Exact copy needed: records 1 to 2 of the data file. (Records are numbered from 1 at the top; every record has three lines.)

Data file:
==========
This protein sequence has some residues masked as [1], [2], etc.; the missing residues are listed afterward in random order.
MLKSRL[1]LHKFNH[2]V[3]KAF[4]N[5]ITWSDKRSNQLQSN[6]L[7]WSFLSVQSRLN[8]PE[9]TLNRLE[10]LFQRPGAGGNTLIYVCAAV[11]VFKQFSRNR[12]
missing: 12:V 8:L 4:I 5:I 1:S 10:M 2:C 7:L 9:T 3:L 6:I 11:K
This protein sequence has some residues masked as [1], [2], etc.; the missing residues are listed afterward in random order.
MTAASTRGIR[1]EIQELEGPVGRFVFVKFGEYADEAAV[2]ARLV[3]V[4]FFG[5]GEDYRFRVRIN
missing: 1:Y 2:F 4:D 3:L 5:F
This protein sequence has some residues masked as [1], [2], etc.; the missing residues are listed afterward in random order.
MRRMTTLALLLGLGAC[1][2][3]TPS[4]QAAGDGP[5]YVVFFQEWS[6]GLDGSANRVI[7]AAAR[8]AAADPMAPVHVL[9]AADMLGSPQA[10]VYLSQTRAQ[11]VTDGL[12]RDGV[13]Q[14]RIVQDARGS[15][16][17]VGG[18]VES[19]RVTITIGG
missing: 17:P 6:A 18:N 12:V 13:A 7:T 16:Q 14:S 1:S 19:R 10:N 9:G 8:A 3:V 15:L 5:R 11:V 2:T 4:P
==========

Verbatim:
This protein sequence has some residues masked as [1], [2], etc.; the missing residues are listed afterward in random order.
MLKSRL[1]LHKFNH[2]V[3]KAF[4]N[5]ITWSDKRSNQLQSN[6]L[7]WSFLSVQSRLN[8]PE[9]TLNRLE[10]LFQRPGAGGNTLIYVCAAV[11]VFKQFSRNR[12]
missing: 12:V 8:L 4:I 5:I 1:S 10:M 2:C 7:L 9:T 3:L 6:I 11:K
This protein sequence has some residues masked as [1], [2], etc.; the missing residues are listed afterward in random order.
MTAASTRGIR[1]EIQELEGPVGRFVFVKFGEYADEAAV[2]ARLV[3]V[4]FFG[5]GEDYRFRVRIN
missing: 1:Y 2:F 4:D 3:L 5:F